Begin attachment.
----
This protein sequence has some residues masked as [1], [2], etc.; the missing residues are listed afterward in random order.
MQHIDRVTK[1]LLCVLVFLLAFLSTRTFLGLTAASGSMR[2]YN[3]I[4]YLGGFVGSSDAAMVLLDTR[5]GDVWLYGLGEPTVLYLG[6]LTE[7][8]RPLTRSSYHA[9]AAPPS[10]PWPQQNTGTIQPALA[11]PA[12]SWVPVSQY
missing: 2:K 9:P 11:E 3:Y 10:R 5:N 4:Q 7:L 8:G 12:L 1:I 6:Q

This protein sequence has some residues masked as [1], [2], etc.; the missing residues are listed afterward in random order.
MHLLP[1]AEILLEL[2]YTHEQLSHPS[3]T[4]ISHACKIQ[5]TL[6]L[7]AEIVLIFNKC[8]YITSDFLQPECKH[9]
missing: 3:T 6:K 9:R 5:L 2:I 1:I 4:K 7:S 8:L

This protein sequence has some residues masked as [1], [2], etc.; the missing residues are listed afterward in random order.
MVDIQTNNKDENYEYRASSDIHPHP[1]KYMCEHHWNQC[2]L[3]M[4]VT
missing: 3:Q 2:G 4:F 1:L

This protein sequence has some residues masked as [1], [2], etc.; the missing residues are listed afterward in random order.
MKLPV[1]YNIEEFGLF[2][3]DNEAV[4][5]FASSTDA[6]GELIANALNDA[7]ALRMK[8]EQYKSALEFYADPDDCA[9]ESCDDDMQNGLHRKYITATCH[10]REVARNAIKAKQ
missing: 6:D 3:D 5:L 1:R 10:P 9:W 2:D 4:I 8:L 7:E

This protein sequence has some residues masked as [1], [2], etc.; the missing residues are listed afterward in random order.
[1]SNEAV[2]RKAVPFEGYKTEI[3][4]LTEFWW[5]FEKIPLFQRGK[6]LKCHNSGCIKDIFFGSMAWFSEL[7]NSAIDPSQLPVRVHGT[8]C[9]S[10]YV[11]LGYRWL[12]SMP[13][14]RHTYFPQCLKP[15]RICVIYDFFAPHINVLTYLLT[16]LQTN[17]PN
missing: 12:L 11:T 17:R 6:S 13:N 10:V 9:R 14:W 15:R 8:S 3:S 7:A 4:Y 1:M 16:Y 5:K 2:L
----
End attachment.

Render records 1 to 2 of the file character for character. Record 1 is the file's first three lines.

This protein sequence has some residues masked as [1], [2], etc.; the missing residues are listed afterward in random order.
MQHIDRVTK[1]LLCVLVFLLAFLSTRTFLGLTAASGSMR[2]YN[3]I[4]YLGGFVGSSDAAMVLLDTR[5]GDVWLYGLGEPTVLYLG[6]LTE[7][8]RPLTRSSYHA[9]AAPPS[10]PWPQQNTGTIQPALA[11]PA[12]SWVPVSQY
missing: 2:K 9:P 11:E 3:Y 10:R 5:N 4:Q 7:L 8:G 12:L 1:I 6:Q

This protein sequence has some residues masked as [1], [2], etc.; the missing residues are listed afterward in random order.
MHLLP[1]AEILLEL[2]YTHEQLSHPS[3]T[4]ISHACKIQ[5]TL[6]L[7]AEIVLIFNKC[8]YITSDFLQPECKH[9]
missing: 3:T 6:K 9:R 5:L 2:I 1:I 4:K 7:S 8:L